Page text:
The Oasis for
Rational Conservatives

Member Login

You are not currently logged in.

» Register
» Lost your Password?
Atlantic Paradise
Moroccan Magic
Wheeler Expeditions
Member Discussions
Article Archives
L i k e U s ! ! !
TTP Merchandise


Download PDF


It’s been called The Last Forbidden Kingdom – and soon it will be lost forever.  

It’s the Tibetan Kingdom of Lo in a remote region of Nepal called Mustang right on the border with Chinese-Occupied Tibet.  It was closed to all foreigners until recently, and even then only trekkers could get there, walking on yak trails at 12,000 feet for two weeks.

Tibet under Chinese control has been converted into a military garrison and a theme park for Chinese tourists, obliterating Tibetan culture.   The Tibetans of Lo-Mustang allowed themselves to be incorporated into Nepal to protect themselves from that fate.  As such, they retain the last vestiges of traditional Tibetan life on earth, unchanged for centuries.  But not for long.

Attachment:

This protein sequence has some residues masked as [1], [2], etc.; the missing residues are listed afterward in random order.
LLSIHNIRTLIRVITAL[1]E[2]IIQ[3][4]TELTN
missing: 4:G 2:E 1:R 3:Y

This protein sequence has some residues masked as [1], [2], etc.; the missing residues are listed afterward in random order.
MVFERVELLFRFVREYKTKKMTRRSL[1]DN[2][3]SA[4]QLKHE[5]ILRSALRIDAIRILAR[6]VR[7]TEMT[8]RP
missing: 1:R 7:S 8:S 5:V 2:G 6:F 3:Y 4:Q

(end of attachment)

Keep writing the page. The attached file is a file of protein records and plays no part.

Nepal’s government has submitted to Chinese pressure for a road to be built through Lo-Mustang connecting Chinese Tibet with Nepal and on to India.  Once that road is complete, change will come with the same Chinese tourist invasion that has ruined Tibet in China.

The road will be done by next year.  Right now, there is a narrow window of opportunity – to take a four-wheel drive jeep dirt track just built in preparation for the Chinese road avoiding the lengthy trek, and still see Lo-Mustang before it’s gone.

This can only be done this coming summer of 2015.  For most of Nepal, summer is Indian Monsoon season with rain and muddy tracks – the off-season for most anyone visiting.  But not for us.  Lo-Mustang, you see, is in the "rain shadow" of the Himalayas, to the north of the Himalayan giants of Annapurna (26,545 ft) and Dhaulagiri (26,795 ft) blocking the monsoon – see map below.